It’s been a busy week in Bobby Labonte news. He has parted ways with the #71 TRG team; he will race this weekend in Robby Gordon’s #7 car (allegedly without start-and-parking), then race the next two races for the James Finch #09 team at Daytona and Chicago.

After that, it’s anyone’s guess. Gordon may have a car for him for the Brickyard.

As someone who has respect for Labonte and watched him dominate races for many years and win the Winston Cup in 2000, I have to say that this is getting silly.

On one hand, I will give him credit. He left the TRG team, which had high hopes of competing that were derailed by a lack of sponsorship, because he couldn’t do the start-and-park thing. That’s good news, because it’s a shame he did it in the first place.

The alternative, though, isn’t much better in my eyes. Bouncing from team to team just to keep racing is a bit of a sad situation, and I wish it wasn’t happening. I know Labonte wants to race, and don’t fault him for that, but I think it’s beneath a champion like him to be ride-hopping like this. When does it end? Will he jump from ride to ride all season?

If he can’t find a full-time ride that doesn’t involve start-and-parking, I say Labonte should take some races off until he can get a full-season deal somewhere with sponsorship and settle in somewhere. I remember him in his prime, and he was a great champion. But as I said when he first began to start-and-park, if he can’t land a ride that will allow him to race full-time, he should step away for a little while. He’s had a great career and no one would think any less of him for taking a break due to lack of sponsorship or a ride. If something comes around that allows him to race, he would be welcomed back.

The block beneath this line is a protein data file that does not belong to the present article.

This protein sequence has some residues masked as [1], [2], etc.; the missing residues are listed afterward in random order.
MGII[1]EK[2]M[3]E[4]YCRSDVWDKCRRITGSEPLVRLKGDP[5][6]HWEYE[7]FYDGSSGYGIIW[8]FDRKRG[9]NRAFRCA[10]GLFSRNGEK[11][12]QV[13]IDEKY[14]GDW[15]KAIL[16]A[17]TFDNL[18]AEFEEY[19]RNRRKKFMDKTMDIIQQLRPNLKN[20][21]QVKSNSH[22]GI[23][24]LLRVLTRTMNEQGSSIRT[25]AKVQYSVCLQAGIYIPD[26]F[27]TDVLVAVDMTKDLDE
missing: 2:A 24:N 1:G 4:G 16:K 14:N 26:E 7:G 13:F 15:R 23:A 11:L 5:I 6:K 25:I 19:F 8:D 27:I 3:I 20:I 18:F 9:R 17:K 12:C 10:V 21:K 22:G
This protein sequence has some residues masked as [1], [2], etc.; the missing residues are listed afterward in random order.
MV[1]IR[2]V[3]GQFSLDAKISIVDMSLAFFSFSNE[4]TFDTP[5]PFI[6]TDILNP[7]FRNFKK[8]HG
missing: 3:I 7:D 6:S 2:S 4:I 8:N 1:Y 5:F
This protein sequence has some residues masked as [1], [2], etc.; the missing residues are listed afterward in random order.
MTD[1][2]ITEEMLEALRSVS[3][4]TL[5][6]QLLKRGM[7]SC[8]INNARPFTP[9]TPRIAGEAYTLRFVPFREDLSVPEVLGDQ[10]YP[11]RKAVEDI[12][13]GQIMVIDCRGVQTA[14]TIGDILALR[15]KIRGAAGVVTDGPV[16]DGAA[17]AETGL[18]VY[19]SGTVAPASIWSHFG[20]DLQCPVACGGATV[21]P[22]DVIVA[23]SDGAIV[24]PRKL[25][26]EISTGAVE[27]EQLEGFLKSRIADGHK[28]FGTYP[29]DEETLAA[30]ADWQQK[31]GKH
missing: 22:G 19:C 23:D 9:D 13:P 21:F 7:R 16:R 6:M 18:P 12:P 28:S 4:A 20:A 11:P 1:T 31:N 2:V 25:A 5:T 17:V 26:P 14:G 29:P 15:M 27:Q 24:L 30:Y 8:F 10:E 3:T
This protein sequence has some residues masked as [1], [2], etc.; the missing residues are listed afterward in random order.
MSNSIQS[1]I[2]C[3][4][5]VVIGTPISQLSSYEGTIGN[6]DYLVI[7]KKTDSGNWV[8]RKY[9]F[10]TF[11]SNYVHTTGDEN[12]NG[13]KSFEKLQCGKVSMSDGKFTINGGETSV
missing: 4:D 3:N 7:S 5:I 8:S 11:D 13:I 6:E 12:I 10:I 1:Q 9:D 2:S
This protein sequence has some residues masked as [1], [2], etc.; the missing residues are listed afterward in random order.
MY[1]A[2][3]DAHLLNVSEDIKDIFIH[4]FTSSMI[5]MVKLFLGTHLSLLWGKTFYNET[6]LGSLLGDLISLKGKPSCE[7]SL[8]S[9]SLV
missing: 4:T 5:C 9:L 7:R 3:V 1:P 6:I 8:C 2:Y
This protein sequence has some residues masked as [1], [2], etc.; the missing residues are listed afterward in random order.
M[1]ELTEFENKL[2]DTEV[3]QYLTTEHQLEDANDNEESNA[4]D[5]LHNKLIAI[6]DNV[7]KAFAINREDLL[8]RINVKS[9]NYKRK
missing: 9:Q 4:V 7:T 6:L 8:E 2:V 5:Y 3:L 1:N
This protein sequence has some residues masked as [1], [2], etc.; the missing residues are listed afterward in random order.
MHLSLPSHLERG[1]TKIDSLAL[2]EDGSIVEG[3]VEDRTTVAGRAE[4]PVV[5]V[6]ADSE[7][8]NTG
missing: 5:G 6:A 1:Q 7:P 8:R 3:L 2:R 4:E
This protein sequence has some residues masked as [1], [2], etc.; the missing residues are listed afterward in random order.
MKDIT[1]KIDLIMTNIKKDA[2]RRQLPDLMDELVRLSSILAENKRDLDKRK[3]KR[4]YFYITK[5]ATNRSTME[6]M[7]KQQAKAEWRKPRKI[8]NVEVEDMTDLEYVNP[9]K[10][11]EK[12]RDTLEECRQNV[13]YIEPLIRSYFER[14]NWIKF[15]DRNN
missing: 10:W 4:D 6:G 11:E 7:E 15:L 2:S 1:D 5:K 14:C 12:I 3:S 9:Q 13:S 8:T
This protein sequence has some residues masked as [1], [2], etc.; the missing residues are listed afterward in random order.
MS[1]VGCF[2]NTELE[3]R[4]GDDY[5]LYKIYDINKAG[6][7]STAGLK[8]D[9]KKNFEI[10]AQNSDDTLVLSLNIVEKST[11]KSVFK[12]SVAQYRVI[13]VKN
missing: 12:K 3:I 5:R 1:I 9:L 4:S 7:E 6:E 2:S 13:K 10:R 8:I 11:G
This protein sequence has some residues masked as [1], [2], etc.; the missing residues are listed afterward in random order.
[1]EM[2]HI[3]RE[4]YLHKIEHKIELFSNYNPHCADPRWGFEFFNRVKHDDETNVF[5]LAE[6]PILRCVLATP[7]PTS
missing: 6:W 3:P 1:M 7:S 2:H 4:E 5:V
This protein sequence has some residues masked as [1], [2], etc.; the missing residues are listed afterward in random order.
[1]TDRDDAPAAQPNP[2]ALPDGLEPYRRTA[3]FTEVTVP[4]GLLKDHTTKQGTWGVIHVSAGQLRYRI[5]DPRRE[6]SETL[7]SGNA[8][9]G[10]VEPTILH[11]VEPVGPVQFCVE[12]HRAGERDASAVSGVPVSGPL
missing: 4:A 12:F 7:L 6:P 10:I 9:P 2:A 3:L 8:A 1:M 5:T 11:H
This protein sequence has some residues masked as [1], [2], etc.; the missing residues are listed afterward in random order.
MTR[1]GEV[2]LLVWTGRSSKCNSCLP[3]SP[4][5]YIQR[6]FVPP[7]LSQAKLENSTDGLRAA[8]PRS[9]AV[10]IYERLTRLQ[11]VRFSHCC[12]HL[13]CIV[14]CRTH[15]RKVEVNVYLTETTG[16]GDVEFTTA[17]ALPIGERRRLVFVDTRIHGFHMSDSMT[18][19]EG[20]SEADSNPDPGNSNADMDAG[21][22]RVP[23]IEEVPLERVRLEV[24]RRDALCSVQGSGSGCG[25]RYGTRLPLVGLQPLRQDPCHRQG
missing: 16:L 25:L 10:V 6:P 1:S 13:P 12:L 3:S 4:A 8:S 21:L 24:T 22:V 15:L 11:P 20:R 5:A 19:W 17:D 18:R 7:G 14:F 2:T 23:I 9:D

Far too many people remember the floundering years of past champions like Richard Petty and Darrell Waltrip, who raced far too long past their prime, and I hope Bobby Labonte doesn’t follow in their footsteps and endlessly hop from ride to ride.

New crew chief for Kenseth
Amid the endless news flowing Tuesday was the announcement that Matt Kenseth once again has a new crew chief. Jimmy Fennig has stepped in and Todd Parrott is out.

Whatever the reason, all I know is this -- Kenseth is doing decent, but not contending for wins as much as he used to in the past. If he ever wants to return to that level, he needs to find a crew chief that works well him and stay with that person for a while. It seems like he changes crew chiefs more often than some people change their socks.

Going “rogue”
I saw an interesting note in the release that stated the Front Row Motorsports penalties had been upheld that caught my eye. The team blamed the illegal parts that cost them so heavily on “rogue elements” within the team.

There are two ways to read that. One is sabotage, but I doubt that’s the case.
So the other option is that some crew members on the team decided to use the illegal parts and not tell anyone, hoping they wouldn’t get caught. If that’s the case, they are quite stupid for doing so, because the NASCAR tech inspection process is so airtight now you can’t get away with that kind of crap.

This isn’t 1960 and you’re not Smokey Yunick. Times are different, and you won’t get away with it like he did.